A couple months ago

Since she was born and I’ve related the story of her circumstances, I’ve been asked why I’m still Pro-Choice, why I didn’t switch back after beholding this beautiful little creature for whom I would give pretty much anything in the world. In truth, I treat it as I do religion: reveling in the discussion and debate, but not pushing anything on anyone unless they ask for my opinion. With Adelina and her parents, I was honest when they asked, and was there for them all the way, even being present in the delivery room. I’m very glad that they made the decision that they did, but having been in that same situation (or thinking that I had been), I know that I could never make that decision for anyone.

So I stand Pro-Choice, a supporter of rights to a safe medical procedure that should be openly available to all women and couples. And it isn’t logic or a traumatic experience that drives me there, at least not alone. It’s plain empathy. I’ve felt the claustrophobia of an unwanted pregnancy and I’ve witnessed the splendor that can come out of it as well. What I take away from both is simply a respect for the situation and an understanding of the difficulty of the decision: either way, all that is needed is some simple support, education, and maybe a little humility.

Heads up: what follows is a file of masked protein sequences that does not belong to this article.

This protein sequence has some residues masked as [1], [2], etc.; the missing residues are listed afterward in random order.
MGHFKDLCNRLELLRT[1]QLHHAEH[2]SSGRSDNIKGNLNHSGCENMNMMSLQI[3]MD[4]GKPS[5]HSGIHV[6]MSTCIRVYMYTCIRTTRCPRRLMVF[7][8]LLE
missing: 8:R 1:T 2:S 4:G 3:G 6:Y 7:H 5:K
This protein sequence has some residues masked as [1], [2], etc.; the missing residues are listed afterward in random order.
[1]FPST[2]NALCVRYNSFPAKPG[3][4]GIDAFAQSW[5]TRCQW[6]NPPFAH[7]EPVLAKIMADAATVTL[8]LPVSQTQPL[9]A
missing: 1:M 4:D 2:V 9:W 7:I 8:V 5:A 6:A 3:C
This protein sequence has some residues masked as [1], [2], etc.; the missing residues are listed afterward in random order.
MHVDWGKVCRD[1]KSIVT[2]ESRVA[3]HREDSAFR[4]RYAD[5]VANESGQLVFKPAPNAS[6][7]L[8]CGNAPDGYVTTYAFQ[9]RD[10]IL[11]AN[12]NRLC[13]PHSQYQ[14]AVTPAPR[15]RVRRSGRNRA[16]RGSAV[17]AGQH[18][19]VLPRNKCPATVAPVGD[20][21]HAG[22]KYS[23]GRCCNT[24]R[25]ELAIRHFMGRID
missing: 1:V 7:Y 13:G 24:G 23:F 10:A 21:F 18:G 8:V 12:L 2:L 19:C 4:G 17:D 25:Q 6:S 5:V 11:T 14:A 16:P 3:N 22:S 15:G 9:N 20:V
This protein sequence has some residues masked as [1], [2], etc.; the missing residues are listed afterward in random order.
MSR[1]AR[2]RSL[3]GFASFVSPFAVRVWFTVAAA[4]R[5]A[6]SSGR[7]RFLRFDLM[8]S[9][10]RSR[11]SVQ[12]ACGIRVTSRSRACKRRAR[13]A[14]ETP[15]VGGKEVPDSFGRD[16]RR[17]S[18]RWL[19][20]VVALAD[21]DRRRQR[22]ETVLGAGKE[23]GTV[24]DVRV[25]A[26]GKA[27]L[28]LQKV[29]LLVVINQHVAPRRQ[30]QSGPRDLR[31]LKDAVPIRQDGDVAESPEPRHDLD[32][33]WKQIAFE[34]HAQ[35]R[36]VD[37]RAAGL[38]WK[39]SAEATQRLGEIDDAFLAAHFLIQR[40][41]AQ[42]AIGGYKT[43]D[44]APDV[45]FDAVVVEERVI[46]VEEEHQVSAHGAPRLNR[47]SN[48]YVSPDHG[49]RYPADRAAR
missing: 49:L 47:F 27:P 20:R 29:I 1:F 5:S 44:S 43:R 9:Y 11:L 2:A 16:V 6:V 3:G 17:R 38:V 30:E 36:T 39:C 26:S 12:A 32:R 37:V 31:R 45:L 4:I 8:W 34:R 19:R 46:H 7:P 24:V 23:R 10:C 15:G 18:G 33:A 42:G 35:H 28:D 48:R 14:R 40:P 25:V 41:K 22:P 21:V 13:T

Alex Ruiz is a freelancer, poet, and fiction writer. He is a graduate of the English and Theater programs at Rollins College, and currently teaches in Orlando, FL. He is at work on his grad school applications, his first novel, and his first half-marathon.

Apart from these exploits, Alex enjoys Irish whiskeys, lifting heavy metal objects, and yelling at 24-hour news channels like they’re sporting events. Please follow him on Twitter @A_X_Ruiz where he’ll be happy to argue with you about way more than just abortion.

12 Thoughts on “Confessions of a Pro-Life Convert by Alex Ruiz